violations of the human rights of Haitian nationals who were being
expelled from the Dominican Republic and because the repatriations
announced by the Government were being conducted with greater frequency.
Moreover, because the Government had expressed its willingness to
cooperate with the Commission, on July 24, 1991, the IACHR asked the
Government of the Dominican Republic to authorize a visit to that
country for the purpose of observing the situation of the Haitians and
to see how the repatriations were being effected.
On August 2, 1991, the Government of the Dominican Republic, by
way of its Permanent Mission to the OAS, replied to the Commission's
request, giving its authorization for the IACHR to make the in situ
Delegation from the IACHR was composed of the First Vice Chairman, Dr.
Marco Tulio Bruni Celli, and the lawyer of the Executive Secretariat,
Dr. Bertha Santoscoy, with the administrative assistance of Ms. Gloria
Sakamoto. The observation
visit took place between August 12 and 14, 1991.
stay, the Special Delegation from the IACHR met with the following
government authorities: Secretary
of Foreign Relations, Dr. Joaquín Ricardo García; Deputy Secretary of
Foreign Relations, Dr. Fabio Herrera; Labor Secretary, Dr. Rafael
Alburquerque and with the Director of the State Sugar Council, Dr. Juan
Arturo Biaggi. The
Delegation requested a meeting with the President of the Republic, from
which they received no reply. The
Delegation also met with the Chargé d'Affaires at the Haitian Embassy,
Mr. Jean-Marie Joestines; with the Director of the International
Organization of Migrations, Dr. Pedro Pimentel, and with the
representative of the Haitian Pastoral Church, Father Edwin Paraison.
The Special Delegation also heard individual testimony and met with representatives of human rights groups, among them the following: the Center for the Defense of Human Rights, the Dominican Human Rights Committee, the American Association of Jurists - Dominican Branch, the Socio-Cultural Movement of Haitian Laborers, the Dominican Social Work Center, and the Dominican Ecumenical Labor Commission. It visited the El Mamey "batey", located on the outskirts of Santo Domingo.
made by the IACHR Delegation to the press
Special Delegation's visit, Dr. Bruni Celli indicated the purpose of the
IACHR's visit to the press, stating that "though nothing could be
said about the Delegation's impressions, the visit was being made
because of the Commission's concern over the effects that the
repatriations were having on the unity of the families of those affected
by the process." In reference to the Dominican Government's
arguments that the repatriations are being conducted under the Dominican
State's sovereign law, he commented that "this is not something
that can be viewed solely from the angle of sovereignty."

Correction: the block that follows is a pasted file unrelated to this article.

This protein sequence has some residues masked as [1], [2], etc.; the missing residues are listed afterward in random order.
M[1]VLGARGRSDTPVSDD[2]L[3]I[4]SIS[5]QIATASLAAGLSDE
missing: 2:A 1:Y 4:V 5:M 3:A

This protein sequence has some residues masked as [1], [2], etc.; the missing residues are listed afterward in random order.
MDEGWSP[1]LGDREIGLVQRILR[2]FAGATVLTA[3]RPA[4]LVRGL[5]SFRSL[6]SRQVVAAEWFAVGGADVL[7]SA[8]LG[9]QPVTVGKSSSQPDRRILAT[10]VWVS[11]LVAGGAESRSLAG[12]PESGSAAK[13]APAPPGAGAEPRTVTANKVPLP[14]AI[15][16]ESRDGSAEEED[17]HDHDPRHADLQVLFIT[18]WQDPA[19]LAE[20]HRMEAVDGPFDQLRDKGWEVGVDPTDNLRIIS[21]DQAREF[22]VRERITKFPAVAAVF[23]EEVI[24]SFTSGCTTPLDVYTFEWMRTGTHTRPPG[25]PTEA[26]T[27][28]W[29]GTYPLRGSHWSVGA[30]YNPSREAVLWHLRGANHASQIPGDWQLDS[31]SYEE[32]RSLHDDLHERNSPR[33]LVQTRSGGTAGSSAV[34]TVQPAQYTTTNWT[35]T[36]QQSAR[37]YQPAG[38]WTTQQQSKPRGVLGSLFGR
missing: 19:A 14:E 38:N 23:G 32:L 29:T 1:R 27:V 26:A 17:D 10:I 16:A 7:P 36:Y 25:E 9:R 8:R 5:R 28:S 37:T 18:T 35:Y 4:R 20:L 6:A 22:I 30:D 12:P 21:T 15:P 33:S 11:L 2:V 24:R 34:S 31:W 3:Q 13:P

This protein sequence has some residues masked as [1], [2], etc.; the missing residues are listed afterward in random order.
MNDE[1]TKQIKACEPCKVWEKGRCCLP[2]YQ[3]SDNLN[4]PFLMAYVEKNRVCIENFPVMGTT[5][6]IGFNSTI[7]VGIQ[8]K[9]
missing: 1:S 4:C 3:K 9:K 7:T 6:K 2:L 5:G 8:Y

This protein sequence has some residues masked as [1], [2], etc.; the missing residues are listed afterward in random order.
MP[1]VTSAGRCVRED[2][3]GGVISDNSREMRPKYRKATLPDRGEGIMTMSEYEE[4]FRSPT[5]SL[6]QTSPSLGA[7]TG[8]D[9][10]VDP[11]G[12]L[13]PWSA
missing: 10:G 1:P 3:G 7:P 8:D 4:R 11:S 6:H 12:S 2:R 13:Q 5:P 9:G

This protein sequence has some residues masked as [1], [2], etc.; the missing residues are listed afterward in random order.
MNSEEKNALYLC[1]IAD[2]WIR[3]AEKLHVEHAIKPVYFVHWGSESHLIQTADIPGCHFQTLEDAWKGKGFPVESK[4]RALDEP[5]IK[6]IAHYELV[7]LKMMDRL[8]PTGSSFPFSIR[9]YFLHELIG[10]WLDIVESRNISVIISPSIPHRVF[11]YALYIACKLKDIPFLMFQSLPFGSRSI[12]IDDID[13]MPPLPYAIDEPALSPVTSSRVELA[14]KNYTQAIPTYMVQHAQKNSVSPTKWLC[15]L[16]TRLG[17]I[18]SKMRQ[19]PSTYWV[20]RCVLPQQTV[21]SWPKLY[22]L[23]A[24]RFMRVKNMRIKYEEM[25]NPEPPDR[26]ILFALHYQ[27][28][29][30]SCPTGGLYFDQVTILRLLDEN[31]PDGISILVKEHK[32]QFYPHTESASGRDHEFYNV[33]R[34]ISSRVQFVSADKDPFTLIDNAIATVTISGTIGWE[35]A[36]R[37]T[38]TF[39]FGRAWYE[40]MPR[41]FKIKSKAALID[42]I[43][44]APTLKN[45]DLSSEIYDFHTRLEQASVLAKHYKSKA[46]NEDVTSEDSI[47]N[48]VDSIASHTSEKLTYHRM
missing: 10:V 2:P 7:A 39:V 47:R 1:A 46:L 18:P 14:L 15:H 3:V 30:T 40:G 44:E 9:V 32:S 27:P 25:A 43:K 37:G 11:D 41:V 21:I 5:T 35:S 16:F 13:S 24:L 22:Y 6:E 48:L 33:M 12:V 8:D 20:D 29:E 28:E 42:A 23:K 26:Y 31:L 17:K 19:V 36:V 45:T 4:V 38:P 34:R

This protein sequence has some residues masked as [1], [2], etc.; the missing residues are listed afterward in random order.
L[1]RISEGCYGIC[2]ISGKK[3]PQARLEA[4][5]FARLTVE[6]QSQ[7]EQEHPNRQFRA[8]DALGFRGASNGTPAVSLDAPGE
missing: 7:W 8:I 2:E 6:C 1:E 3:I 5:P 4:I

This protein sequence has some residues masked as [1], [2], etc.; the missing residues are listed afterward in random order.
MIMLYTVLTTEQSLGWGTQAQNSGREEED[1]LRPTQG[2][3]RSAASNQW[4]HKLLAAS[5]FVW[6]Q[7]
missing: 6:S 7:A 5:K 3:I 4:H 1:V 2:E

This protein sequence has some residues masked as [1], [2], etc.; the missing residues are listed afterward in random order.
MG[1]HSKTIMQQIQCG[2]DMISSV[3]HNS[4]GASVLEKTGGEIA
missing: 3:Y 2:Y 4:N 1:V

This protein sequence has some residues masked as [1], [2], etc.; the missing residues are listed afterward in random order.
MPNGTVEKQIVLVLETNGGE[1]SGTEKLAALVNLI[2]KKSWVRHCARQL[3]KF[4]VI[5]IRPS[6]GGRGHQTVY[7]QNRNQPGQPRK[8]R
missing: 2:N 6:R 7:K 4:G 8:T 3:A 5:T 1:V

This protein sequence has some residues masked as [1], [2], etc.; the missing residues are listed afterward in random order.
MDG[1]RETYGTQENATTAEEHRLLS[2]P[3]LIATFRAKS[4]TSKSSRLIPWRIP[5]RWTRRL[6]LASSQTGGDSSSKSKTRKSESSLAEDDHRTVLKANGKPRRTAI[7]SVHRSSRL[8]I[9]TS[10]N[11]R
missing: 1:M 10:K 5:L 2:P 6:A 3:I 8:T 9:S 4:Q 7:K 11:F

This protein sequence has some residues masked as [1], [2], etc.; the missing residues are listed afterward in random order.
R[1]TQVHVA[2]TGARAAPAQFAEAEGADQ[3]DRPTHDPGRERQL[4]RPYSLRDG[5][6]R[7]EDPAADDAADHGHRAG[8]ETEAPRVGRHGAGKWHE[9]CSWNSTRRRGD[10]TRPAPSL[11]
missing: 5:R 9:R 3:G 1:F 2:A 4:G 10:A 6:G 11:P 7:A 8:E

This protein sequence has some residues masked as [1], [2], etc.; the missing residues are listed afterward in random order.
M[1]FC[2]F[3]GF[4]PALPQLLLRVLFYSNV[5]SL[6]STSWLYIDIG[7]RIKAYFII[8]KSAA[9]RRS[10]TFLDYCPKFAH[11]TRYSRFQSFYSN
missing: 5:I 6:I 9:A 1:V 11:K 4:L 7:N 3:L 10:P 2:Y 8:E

"We understand, of course, that every State has the
authority to take decisions regarding aliens within its territory, but
when doing so consideration must be given to such questions as the
length of time those aliens have been in the country; the activity they
have engaged in; whether or not they were born there; their social
security benefits; what chances there are that their problems might be
corrected there, when they had had to leave the country so abruptly,
something that after living there so many years had never even occurred
to them..." "These
people" -he emphasized- "don't even speak the
language of Haiti; on the other hand, they are not citizens of the
Dominican Republic either." He
went on to say the following: "This
is not a question of statelessness in the legal sense; it is a de
facto situation that has to be looked at carefully."
Bruni Celli said that he was interested in finding a solution to the
problem. It was not an
issue to be viewed from the strictly legal or economic perspective;
basically, one had to look at it as a humanitarian issue:
"Today, these things can't be settled by invoking the old
sovereignty issue." He
added that "When a State ratifies international conventions,
especially in the area of human rights, it cedes part of its
sovereignty; it makes a commitment to the international community to try
to resolve its problems according to rules requiring observance of human
rights in their broadest sense."
Background concerning the sugarcane workers in the Dominican
Republic: Living and
working conditions in the bateyes
meeting that the Special Delegation had with representatives of human
rights groups, it was told of the deplorable conditions in which
Haitians lived in the CEA "bateyes".
According to the information it received, Haitians were deceived
by the duplicity of the "buscones", agents in the pay of the
CEA who got 50.00 dollars for every Haitian.
Haitian children were promised that they would be playing soccer
or picking tomatoes and that they would be paid in dollars.
Once over the border, they were turned over to the CEA
representatives, who then assigned them to work on the State sugar
There was also testimony from Haitians who were
"kidnapped" near the Dominican border by Dominican soldiers.
These Haitians were then taken to Dominican military facilities
nearby, where they spent several days in custody; from there they were
sent to the cane fields, often against their will.
The 1989 Report of Americas Watch shows the complicity of the
Haitian military, who allowed their Dominican counterparts to recruit.
what the IACHR Delegation was told, the State Sugar Council acted in bad
faith when hiring the Haitians. Though
the contracts were written in Spanish and Creole, they were sometimes
signed beforehand. Furthermore, almost all of the laborers were illiterate.
It was also
said that once the Haitians were at the sugar mills, they were not
allowed to leave and were kept under armed guard.
The guards took the Haitians' clothes at night in order to keep
them from escaping. The
1989 Americas Watch Report talks of the physical mistreatment of the
Haitian laborers. Frequently,
CEA authorities or military men beat Haitians who refuse to follow
orders. Other times they